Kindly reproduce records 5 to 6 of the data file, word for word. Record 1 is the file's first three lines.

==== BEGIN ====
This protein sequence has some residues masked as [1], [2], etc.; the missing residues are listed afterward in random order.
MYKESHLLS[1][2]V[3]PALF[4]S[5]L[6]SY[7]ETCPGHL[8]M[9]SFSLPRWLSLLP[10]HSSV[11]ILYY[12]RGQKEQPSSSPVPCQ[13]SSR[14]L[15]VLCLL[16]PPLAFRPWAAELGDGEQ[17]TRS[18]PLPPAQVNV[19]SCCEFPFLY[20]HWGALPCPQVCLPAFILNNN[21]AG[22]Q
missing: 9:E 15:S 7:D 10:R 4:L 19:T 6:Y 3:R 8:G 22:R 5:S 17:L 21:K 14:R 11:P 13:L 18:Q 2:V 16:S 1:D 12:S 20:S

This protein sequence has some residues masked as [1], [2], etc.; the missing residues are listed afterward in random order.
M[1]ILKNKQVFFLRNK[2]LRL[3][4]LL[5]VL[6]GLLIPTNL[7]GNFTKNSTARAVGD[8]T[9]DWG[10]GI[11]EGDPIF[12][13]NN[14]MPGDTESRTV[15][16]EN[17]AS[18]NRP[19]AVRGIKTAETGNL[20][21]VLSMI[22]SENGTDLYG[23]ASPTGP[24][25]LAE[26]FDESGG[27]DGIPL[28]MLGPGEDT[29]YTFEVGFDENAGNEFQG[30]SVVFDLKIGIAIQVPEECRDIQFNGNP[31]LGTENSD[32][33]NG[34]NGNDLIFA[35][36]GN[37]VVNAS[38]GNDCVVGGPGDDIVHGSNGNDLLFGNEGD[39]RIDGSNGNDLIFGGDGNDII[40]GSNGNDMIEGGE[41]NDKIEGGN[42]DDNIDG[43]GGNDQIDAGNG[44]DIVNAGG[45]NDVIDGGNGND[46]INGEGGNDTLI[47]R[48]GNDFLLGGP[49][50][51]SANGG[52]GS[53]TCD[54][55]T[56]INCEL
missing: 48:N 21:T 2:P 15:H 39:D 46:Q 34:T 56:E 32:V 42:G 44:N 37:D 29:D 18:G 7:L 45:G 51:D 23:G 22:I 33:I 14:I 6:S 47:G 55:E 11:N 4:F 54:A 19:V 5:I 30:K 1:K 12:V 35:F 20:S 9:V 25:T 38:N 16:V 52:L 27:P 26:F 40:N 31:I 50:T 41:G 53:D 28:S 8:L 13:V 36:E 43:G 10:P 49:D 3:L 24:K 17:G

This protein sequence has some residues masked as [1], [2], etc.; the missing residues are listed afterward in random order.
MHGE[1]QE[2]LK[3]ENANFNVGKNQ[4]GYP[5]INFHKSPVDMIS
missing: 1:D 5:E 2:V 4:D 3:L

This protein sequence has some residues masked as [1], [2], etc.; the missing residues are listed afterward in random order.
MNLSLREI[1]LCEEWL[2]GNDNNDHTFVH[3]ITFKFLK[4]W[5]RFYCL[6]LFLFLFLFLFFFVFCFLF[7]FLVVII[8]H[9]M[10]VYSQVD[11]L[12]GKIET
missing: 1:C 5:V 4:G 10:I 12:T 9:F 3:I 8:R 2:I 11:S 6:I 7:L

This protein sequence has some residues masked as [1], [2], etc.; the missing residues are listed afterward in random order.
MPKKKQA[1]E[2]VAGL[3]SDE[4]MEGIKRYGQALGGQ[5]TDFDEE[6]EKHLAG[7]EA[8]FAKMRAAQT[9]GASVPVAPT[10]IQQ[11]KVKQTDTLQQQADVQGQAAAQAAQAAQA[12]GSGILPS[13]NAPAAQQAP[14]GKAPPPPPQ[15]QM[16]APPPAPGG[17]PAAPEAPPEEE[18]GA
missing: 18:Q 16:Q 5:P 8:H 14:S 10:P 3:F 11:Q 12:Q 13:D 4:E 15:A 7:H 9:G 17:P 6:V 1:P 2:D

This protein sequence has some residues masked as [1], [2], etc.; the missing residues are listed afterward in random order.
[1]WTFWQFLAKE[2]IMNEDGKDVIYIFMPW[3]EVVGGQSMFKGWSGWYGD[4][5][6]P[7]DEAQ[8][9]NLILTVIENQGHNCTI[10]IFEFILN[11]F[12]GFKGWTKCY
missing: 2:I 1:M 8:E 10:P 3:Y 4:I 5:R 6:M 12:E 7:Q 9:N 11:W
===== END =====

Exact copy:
This protein sequence has some residues masked as [1], [2], etc.; the missing residues are listed afterward in random order.
MPKKKQA[1]E[2]VAGL[3]SDE[4]MEGIKRYGQALGGQ[5]TDFDEE[6]EKHLAG[7]EA[8]FAKMRAAQT[9]GASVPVAPT[10]IQQ[11]KVKQTDTLQQQADVQGQAAAQAAQAAQA[12]GSGILPS[13]NAPAAQQAP[14]GKAPPPPPQ[15]QM[16]APPPAPGG[17]PAAPEAPPEEE[18]GA
missing: 18:Q 16:Q 5:P 8:H 14:S 10:P 3:F 11:Q 12:Q 13:D 4:E 15:A 7:H 9:G 17:P 6:V 1:P 2:D

This protein sequence has some residues masked as [1], [2], etc.; the missing residues are listed afterward in random order.
[1]WTFWQFLAKE[2]IMNEDGKDVIYIFMPW[3]EVVGGQSMFKGWSGWYGD[4][5][6]P[7]DEAQ[8][9]NLILTVIENQGHNCTI[10]IFEFILN[11]F[12]GFKGWTKCY
missing: 2:I 1:M 8:E 10:P 3:Y 4:I 5:R 6:M 12:E 7:Q 9:N 11:W